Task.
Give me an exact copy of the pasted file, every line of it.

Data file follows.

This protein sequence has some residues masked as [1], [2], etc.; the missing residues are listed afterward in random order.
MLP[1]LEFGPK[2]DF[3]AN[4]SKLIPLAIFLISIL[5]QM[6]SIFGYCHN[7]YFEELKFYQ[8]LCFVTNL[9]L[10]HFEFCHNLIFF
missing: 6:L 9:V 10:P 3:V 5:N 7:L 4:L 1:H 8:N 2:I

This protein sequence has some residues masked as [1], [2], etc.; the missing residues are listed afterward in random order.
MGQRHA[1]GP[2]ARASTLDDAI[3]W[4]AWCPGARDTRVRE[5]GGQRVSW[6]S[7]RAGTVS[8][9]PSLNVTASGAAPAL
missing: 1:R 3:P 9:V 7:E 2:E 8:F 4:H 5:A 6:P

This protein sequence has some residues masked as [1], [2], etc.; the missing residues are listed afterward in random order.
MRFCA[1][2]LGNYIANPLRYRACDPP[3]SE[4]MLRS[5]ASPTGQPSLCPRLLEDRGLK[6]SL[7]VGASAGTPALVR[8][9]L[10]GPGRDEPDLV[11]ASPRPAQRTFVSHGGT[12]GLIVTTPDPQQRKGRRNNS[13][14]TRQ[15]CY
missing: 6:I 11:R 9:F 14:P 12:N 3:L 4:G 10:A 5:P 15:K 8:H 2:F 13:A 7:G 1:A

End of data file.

This protein sequence has some residues masked as [1], [2], etc.; the missing residues are listed afterward in random order.
MLP[1]LEFGPK[2]DF[3]AN[4]SKLIPLAIFLISIL[5]QM[6]SIFGYCHN[7]YFEELKFYQ[8]LCFVTNL[9]L[10]HFEFCHNLIFF
missing: 6:L 9:V 10:P 3:V 5:N 7:L 4:L 1:H 8:N 2:I

This protein sequence has some residues masked as [1], [2], etc.; the missing residues are listed afterward in random order.
MGQRHA[1]GP[2]ARASTLDDAI[3]W[4]AWCPGARDTRVRE[5]GGQRVSW[6]S[7]RAGTVS[8][9]PSLNVTASGAAPAL
missing: 1:R 3:P 9:V 7:E 2:E 8:F 4:H 5:A 6:P

This protein sequence has some residues masked as [1], [2], etc.; the missing residues are listed afterward in random order.
MRFCA[1][2]LGNYIANPLRYRACDPP[3]SE[4]MLRS[5]ASPTGQPSLCPRLLEDRGLK[6]SL[7]VGASAGTPALVR[8][9]L[10]GPGRDEPDLV[11]ASPRPAQRTFVSHGGT[12]GLIVTTPDPQQRKGRRNNS[13][14]TRQ[15]CY
missing: 6:I 11:R 9:F 14:P 12:N 3:L 4:G 10:A 5:P 15:K 8:H 2:F 13:A 7:G 1:A